Smartphone video surveillance

 

Sidney Myers, a 20-year-old South Carolina man, had procured a powerful handheld device built in a foreign country, a device which allowed him both to transmit a bomb threat and to create child pornography. The device was an HTC smartphone, and his use of the phone has now branded Myers a lifelong sex offender and landed him an 18 month federal prison sentence. His public defender claims that the “facts of this case have never been seen in our jurisdiction and likely will not be seen again,” but in the smartphone age, perhaps the facts no longer seem as unusual as they once would have.

Problems began when Myers met a young woman in a club. According to Myers’ lawyer, the woman told him that she was 18—though in reality she was just 16. They began dating, which led to sex, which led to videos of sex, all taken on Myers’ smartphone with the woman’s full consent. (Two different government press releases on Myers say he had either five or six such videos on his phone; the exact number is unclear.)

That age difference didn’t matter, legally, when it came to having sex. “It should be noted that under both South Carolina and federal law, the age of consent is 16, so it was legal for them to have sex whether she was 16 or 18,” wrote Myers’ lawyer in a court filing. But the age difference did matter when it came to recording the act. Because the girl was a minor, the images were child pornography under federal law, even though they involved a consensual relationship and someone above the age of consent.

Smartphone video surveillance

Holograms aren’t just for droids and dead rappers. You can make your own with a piece of transparency paper and a four-sided hologram video. Properly folded, the transparency will combine the images on a phone or tablet screen to create “a reflection that gives you the illusion of an object hovering in space,” says Alex Cronin, a physicist at the University of Arizona.

Use this template to fold the transparency paper into a prism. Cut along the solid black lines and crease along the red lines.

A smartphone can perform other optical tricks. Harvest a focus lens from a laser pointer, and attach it to the phone’s camera with some wire. The lens will magnify images to make a DIY microscope (full instructions here ). Or stick a few pieces of clear tape over the flash, and color them with blue and purple Sharpie markers. This filter blocks out most visible light and leaves only the ultraviolet spectrum, turning the phone's flashlight function into a blacklight (full instructions here ).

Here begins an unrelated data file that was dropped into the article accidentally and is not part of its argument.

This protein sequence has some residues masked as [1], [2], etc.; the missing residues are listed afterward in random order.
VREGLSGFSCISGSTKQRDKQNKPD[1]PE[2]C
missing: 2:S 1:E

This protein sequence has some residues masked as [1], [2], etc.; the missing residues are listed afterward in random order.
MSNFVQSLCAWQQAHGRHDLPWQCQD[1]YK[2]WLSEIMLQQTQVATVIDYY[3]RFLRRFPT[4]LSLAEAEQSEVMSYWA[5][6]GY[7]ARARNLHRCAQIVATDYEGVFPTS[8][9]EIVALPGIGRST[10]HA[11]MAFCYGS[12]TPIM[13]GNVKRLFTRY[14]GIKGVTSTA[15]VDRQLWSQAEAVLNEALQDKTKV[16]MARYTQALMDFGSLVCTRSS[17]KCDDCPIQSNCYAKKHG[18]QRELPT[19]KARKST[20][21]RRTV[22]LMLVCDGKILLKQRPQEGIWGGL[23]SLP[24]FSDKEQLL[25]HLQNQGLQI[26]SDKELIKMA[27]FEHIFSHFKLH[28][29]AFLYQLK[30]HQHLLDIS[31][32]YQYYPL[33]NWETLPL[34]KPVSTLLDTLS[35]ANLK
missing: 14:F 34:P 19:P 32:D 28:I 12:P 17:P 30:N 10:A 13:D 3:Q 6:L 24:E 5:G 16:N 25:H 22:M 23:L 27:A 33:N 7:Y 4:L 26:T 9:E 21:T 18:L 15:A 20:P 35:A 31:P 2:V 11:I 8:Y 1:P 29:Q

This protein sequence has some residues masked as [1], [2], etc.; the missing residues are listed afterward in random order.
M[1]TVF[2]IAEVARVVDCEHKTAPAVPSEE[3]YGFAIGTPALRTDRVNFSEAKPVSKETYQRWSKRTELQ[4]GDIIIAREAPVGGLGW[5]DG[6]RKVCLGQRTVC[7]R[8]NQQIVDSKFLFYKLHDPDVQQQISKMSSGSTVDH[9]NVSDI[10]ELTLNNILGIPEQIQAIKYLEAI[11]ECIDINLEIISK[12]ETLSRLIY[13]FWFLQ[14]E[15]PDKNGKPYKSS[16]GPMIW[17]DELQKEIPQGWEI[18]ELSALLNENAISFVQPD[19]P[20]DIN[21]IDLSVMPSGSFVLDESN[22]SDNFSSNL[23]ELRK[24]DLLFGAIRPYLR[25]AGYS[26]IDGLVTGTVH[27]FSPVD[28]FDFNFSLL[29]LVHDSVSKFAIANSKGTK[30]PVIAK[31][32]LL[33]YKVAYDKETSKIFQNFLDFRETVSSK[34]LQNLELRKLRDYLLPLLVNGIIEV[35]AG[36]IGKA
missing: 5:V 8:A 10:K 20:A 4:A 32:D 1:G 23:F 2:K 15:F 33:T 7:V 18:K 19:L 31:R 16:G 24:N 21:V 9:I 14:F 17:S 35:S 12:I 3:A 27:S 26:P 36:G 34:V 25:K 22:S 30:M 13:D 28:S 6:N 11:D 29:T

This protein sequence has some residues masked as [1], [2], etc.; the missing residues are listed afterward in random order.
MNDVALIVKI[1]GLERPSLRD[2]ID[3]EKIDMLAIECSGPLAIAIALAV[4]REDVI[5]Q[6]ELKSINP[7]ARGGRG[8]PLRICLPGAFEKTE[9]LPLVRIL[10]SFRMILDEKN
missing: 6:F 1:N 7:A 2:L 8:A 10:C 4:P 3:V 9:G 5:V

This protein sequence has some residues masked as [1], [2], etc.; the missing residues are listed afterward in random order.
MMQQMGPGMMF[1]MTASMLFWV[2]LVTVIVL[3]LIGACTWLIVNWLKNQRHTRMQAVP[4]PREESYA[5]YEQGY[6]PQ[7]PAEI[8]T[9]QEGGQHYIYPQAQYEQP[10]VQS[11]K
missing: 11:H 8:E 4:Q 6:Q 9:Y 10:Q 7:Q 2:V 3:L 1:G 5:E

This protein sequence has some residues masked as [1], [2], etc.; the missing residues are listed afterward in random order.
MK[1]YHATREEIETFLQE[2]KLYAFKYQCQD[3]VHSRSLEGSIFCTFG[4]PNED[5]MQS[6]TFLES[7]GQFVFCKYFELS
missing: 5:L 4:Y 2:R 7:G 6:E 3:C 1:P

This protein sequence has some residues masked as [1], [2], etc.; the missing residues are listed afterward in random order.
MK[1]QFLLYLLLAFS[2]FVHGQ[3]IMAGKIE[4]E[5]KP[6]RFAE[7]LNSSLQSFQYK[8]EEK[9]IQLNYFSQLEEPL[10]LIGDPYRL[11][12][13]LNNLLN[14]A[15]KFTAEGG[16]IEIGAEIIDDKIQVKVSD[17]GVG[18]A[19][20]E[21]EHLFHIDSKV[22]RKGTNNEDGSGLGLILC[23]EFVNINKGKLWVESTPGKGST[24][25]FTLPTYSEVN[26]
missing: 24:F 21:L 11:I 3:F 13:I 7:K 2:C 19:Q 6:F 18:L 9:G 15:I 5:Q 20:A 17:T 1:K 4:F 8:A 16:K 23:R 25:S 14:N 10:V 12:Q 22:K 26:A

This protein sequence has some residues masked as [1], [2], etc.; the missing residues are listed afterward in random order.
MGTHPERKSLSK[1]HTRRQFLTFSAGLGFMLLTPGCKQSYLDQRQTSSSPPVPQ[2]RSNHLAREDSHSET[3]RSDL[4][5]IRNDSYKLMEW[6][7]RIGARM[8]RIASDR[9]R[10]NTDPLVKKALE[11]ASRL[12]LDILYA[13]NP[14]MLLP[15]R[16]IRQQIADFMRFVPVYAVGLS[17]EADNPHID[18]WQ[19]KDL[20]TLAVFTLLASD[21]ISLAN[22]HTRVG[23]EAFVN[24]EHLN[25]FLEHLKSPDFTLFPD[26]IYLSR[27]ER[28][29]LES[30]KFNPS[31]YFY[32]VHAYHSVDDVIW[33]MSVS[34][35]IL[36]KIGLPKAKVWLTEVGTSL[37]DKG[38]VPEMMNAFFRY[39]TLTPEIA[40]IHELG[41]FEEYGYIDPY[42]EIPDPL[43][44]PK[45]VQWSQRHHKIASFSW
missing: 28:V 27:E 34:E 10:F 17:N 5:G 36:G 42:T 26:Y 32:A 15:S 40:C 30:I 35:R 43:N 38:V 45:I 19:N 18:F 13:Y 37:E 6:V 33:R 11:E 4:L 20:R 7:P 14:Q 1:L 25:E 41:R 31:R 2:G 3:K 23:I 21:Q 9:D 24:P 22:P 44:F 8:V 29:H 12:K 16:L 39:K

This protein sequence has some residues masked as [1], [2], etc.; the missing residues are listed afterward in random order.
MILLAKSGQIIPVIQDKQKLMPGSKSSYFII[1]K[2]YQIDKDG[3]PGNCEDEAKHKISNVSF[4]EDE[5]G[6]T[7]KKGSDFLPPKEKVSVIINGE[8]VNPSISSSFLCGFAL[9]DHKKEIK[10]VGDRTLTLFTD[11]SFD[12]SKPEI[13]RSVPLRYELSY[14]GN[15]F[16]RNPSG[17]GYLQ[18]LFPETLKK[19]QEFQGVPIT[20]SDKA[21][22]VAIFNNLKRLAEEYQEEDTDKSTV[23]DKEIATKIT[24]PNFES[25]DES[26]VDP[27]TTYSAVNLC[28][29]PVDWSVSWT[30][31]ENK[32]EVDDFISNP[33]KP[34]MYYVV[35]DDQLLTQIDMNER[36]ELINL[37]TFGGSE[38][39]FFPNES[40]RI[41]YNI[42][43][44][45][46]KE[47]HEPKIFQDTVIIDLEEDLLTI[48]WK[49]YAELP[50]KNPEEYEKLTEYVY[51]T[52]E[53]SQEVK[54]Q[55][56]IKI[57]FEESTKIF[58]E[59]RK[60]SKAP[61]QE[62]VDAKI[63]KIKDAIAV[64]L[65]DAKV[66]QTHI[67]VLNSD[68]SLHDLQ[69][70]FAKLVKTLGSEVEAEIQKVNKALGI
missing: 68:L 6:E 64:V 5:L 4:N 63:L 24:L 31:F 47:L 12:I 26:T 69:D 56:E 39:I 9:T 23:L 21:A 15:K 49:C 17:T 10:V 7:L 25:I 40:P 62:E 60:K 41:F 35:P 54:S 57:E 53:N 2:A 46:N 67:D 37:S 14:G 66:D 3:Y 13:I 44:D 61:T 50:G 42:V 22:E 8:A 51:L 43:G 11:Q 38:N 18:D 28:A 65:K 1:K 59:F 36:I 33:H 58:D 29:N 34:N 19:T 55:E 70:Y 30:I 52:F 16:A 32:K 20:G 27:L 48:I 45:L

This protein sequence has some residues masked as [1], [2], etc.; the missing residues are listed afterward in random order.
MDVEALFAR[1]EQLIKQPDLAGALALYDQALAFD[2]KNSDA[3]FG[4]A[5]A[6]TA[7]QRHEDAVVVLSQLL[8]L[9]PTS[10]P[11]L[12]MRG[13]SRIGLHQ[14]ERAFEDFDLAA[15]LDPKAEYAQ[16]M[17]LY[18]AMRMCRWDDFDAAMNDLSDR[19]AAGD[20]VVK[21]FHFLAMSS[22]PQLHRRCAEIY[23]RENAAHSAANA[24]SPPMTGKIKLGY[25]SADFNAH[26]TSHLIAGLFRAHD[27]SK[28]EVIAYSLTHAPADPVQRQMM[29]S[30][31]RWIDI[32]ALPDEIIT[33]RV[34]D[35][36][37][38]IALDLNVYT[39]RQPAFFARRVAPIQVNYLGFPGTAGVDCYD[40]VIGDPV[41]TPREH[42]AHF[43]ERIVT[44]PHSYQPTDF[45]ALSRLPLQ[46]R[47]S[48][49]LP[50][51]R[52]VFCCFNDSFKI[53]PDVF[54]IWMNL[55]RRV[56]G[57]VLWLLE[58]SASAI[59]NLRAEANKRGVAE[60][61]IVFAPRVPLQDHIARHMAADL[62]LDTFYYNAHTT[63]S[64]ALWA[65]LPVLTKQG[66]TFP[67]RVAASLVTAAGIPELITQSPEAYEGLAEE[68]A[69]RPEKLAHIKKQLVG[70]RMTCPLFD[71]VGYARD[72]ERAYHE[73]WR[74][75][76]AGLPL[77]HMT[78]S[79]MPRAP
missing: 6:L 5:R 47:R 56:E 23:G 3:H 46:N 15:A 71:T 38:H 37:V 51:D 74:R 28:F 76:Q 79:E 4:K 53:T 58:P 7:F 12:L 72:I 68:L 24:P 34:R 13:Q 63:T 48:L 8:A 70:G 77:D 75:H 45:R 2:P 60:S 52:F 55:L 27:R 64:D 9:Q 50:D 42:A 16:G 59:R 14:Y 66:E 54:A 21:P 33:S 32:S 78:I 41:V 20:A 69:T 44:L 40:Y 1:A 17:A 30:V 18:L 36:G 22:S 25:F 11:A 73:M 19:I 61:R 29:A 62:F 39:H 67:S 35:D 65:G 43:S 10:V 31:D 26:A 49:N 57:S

Sidney Myers, a 20-year-old South Carolina man, had procured a powerful handheld device built in a foreign country, a device which allowed him both to transmit a bomb threat and to create child pornography. The device was an HTC smartphone, and his use of the phone has now branded Myers a lifelong sex offender and landed him an 18 month federal prison sentence. His public defender claims that the “facts of this case have never been seen in our jurisdiction and likely will not be seen again,” but in the smartphone age, perhaps the facts no longer seem as unusual as they once would have.

Problems began when Myers met a young woman in a club. According to Myers’ lawyer, the woman told him that she was 18—though in reality she was just 16. They began dating, which led to sex, which led to videos of sex, all taken on Myers’ smartphone with the woman’s full consent. (Two different government press releases on Myers say he had either five or six such videos on his phone; the exact number is unclear.)

That age difference didn’t matter, legally, when it came to having sex. “It should be noted that under both South Carolina and federal law, the age of consent is 16, so it was legal for them to have sex whether she was 16 or 18,” wrote Myers’ lawyer in a court filing. But the age difference did matter when it came to recording the act. Because the girl was a minor, the images were child pornography under federal law, even though they involved a consensual relationship and someone above the age of consent.